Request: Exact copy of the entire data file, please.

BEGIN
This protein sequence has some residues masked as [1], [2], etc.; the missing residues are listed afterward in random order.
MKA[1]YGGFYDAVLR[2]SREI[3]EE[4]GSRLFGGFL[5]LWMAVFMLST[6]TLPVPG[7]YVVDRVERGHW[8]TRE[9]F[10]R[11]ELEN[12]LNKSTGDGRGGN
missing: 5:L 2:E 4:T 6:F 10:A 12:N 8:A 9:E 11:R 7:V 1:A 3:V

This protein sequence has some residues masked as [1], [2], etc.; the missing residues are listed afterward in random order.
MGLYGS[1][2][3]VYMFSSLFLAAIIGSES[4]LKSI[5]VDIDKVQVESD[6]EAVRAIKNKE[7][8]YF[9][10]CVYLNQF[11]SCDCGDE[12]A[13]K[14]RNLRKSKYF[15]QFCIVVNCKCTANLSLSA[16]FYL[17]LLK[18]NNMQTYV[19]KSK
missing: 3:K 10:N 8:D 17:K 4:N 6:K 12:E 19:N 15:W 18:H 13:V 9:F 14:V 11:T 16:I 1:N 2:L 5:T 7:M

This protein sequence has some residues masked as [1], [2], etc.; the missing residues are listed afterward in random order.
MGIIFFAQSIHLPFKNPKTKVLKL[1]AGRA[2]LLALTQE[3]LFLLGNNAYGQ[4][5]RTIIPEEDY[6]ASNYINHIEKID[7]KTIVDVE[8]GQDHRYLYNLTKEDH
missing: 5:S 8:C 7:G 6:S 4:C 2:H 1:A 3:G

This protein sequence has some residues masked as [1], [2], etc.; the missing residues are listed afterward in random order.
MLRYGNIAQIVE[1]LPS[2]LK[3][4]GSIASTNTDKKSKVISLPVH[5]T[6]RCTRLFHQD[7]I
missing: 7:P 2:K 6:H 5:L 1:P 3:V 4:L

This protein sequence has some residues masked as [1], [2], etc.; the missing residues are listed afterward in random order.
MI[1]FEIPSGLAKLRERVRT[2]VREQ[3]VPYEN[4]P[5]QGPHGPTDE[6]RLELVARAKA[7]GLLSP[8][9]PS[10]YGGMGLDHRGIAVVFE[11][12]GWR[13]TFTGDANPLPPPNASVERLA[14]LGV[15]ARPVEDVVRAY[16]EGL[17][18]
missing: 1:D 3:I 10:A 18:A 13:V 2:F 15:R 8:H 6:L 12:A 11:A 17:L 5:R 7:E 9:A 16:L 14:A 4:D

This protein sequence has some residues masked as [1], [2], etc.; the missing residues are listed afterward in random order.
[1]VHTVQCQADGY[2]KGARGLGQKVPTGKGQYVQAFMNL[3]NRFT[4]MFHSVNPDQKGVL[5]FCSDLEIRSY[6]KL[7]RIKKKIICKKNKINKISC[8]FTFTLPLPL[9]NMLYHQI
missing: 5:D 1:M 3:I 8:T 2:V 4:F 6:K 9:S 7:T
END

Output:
This protein sequence has some residues masked as [1], [2], etc.; the missing residues are listed afterward in random order.
MKA[1]YGGFYDAVLR[2]SREI[3]EE[4]GSRLFGGFL[5]LWMAVFMLST[6]TLPVPG[7]YVVDRVERGHW[8]TRE[9]F[10]R[11]ELEN[12]LNKSTGDGRGGN
missing: 5:L 2:E 4:T 6:F 10:A 12:N 8:A 9:E 11:R 7:V 1:A 3:V

This protein sequence has some residues masked as [1], [2], etc.; the missing residues are listed afterward in random order.
MGLYGS[1][2][3]VYMFSSLFLAAIIGSES[4]LKSI[5]VDIDKVQVESD[6]EAVRAIKNKE[7][8]YF[9][10]CVYLNQF[11]SCDCGDE[12]A[13]K[14]RNLRKSKYF[15]QFCIVVNCKCTANLSLSA[16]FYL[17]LLK[18]NNMQTYV[19]KSK
missing: 3:K 10:N 8:D 17:K 4:N 6:K 12:E 19:N 15:W 18:H 13:V 9:F 14:V 11:T 16:I 1:N 2:L 5:T 7:M

This protein sequence has some residues masked as [1], [2], etc.; the missing residues are listed afterward in random order.
MGIIFFAQSIHLPFKNPKTKVLKL[1]AGRA[2]LLALTQE[3]LFLLGNNAYGQ[4][5]RTIIPEEDY[6]ASNYINHIEKID[7]KTIVDVE[8]GQDHRYLYNLTKEDH
missing: 5:S 8:C 7:G 6:S 4:C 2:H 1:A 3:G

This protein sequence has some residues masked as [1], [2], etc.; the missing residues are listed afterward in random order.
MLRYGNIAQIVE[1]LPS[2]LK[3][4]GSIASTNTDKKSKVISLPVH[5]T[6]RCTRLFHQD[7]I
missing: 7:P 2:K 6:H 5:L 1:P 3:V 4:L

This protein sequence has some residues masked as [1], [2], etc.; the missing residues are listed afterward in random order.
MI[1]FEIPSGLAKLRERVRT[2]VREQ[3]VPYEN[4]P[5]QGPHGPTDE[6]RLELVARAKA[7]GLLSP[8][9]PS[10]YGGMGLDHRGIAVVFE[11][12]GWR[13]TFTGDANPLPPPNASVERLA[14]LGV[15]ARPVEDVVRAY[16]EGL[17][18]
missing: 1:D 3:I 10:A 18:A 13:V 2:F 15:R 8:H 6:L 12:A 11:A 17:L 5:R 7:E 9:A 16:L 14:A 4:D

This protein sequence has some residues masked as [1], [2], etc.; the missing residues are listed afterward in random order.
[1]VHTVQCQADGY[2]KGARGLGQKVPTGKGQYVQAFMNL[3]NRFT[4]MFHSVNPDQKGVL[5]FCSDLEIRSY[6]KL[7]RIKKKIICKKNKINKISC[8]FTFTLPLPL[9]NMLYHQI
missing: 5:D 1:M 3:I 8:T 2:V 4:F 6:K 9:S 7:T